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Thread: Refurb phone battery question

  1. #1
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    Refurb phone battery question

    Does anyone here know if they replace the battery when a phone gets reconditioned, or do they just repackage the old one? Particularly would like to know if they replace them in phones with unremovable batteries.

    Sent from my LG-K371 using HoFo mobile app

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    They do whatever an average worker can do. If the battery is removable, they discard it and give you a new one in the package. If the battery is built-in, it just stays there and you get the luck of the draw.

    Seems that way to me. I imagine that a returnee has not been used much anyway, unless it had a failure later on and just got mixed in with the normal returns.

    Tracfone hires a company to do all this. I forget the name, but they are respectable.

  3. #3
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    I sure wouldn't count on it. Replacing those batteries requires complete disassembly of the phone, a procedure which includes separating the glued together housing and requires some degree of skill to do it correctly. For the low price most of those refurbs go for, it's highly improbable that they're going to invest in the labor cost and time, as well as the cost of the replacement battery itself, only to sell it for ~$30.

    Unless you are extremely strapped for cash and are desperate, or have some sort of obsession with getting the absolute cheapest phone at the absolute cheapest price, refurbs are not the way to go just to save a few bucks. Not when you can get brand new phones with a year of service starting at $50 at HSN, QVC, etc.

    And by the way, even brand new phones eventually wind up becoming New Old Stock (NOS). For example, the Moto g6 I just purchased a few weeks ago was actually manufactured in Feb 2019, which means the non-replaceble battery has been sitting in that phone for over a year in a warehouse in Texas. AccuBattery is reporting a potential capacity of 3,087 mAh after a few charge cycles, so it's just above rated capacity, and thus not a concern that it's a year old. It's still something to be aware of, however.

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    Thank you much for the replies.

    I asked because I was tempted to buy one of the Fiesta 2 refurbs from the TF site. It was a great deal, 29.99 + plan, then get 40% off, and if one of the bundle codes work, even more off. (I think bundle codes were Tax25 for 25%, ERTG15 for 15%, SAVE2020 for 20%, don't know if they've expired).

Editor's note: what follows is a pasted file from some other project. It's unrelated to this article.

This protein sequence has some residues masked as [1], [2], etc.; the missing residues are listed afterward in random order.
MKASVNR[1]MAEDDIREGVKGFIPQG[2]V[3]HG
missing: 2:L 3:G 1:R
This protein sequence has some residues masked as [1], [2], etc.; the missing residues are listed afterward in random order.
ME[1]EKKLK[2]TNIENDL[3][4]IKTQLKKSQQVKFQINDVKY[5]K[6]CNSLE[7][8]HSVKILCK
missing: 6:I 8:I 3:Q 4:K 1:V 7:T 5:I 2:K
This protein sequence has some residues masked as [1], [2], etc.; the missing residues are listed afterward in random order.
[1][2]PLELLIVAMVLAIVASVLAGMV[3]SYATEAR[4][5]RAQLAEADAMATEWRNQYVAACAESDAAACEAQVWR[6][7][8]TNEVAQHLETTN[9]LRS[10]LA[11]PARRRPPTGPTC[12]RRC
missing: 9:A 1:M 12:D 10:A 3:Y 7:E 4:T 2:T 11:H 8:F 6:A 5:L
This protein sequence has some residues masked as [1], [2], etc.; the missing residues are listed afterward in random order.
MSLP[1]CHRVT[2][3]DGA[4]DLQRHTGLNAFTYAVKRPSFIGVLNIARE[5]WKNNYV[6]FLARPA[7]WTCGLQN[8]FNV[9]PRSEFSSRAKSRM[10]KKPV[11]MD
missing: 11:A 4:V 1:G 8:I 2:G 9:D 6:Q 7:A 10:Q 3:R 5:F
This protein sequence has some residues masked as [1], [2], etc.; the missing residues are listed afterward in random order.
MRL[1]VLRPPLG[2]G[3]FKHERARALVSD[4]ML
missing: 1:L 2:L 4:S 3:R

I almost did it because of the fantastic batteries these Fiestas have but since they're unremovable, and no knowing how well used they were, I decided in favor of a Moto e6. Its battery is 3000 mAh, but is also removable.

    Of course, even with the battery being well used, the F2 might still have better performance given its 4500mAh rating.

    Sent from my LG-K371 using HoFo mobile app

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    Quote Originally Posted by WheelieBoot View Post
    . (I think bundle codes were Tax25 for 25%, ERTG15 for 15%, SAVE2020 for 20%, don't know if they've expired).
    Don't use those bundle codes if buying this phone (LG Fiesta 2) since they not only take off less money, they cancel out the initial 40% discount the phone gets. Use code 60274 which will take off $15 in addition to the 40% ($12) for a $27 total savings.
    Member formerly known as "lappers"

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    Quote Originally Posted by tomseys View Post
    Don't use those bundle codes if buying this phone (LG Fiesta 2) since they not only take off less money, they cancel out the initial 40% discount the phone gets. Use code 60274 which will take off $15 in addition to the 40% ($12) for a $27 total savings.
    Thanks for the info, tomseys. I apologize for giving faulty advice.

    Sent from my LG-K371 using HoFo mobile app

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    Quote Originally Posted by WheelieBoot View Post
    Thanks for the info, tomseys. I apologize for giving faulty advice.

    Sent from my LG-K371 using HoFo mobile app
    No problem... it's ok. It's an unusual situation. That code is weird.

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    Quote Originally Posted by tomseys View Post
    No problem... it's ok. It's an unusual situation. That code is weird.
    You give very well thought out and well stated info and it's appreciated.

    Sent from my LG-K371 using HoFo mobile app

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    Quote Originally Posted by WheelieBoot View Post
    You give very well thought out and well stated info and it's appreciated.

    Sent from my LG-K371 using HoFo mobile app
    Thanks for the kind words WheelieBoot.

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    Tracfoner69 mentioned AccuBattery so I looked it up on Google Play. I installed it on a few of my phones and found out how the battery on my Phoenix 2 has gone downhill since I've had it. Interesting. A good useful App for analyzing usage. Name:  Capture%2B_AccuBatt_Phoenix2.jpg
Views: 87
Size:  45.8 KB

    Sent from my LG-K371 using HoFo mobile app

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    AccuBattery is a nice app, really useful for seeing which apps use the most power, as well as seeing the overall health and potential capacity of the battery.

    Pro tip: Try not to let your phone battery dip below 20%, and don't charge it over 80% unless you really need the full capacity available because you won't have a way to charge it up.

    Li-ion batteries are most happy at around 50% of their charge (recommended for long term storage), and keeping it between 20-80% is the "sweet spot". AccuBattery will show you that as you creep over 80%, you really start to increase the amount of charge cycle wear on the battery. You can set AccuBattery to alert you when the phone is at 80% so you can unplug it.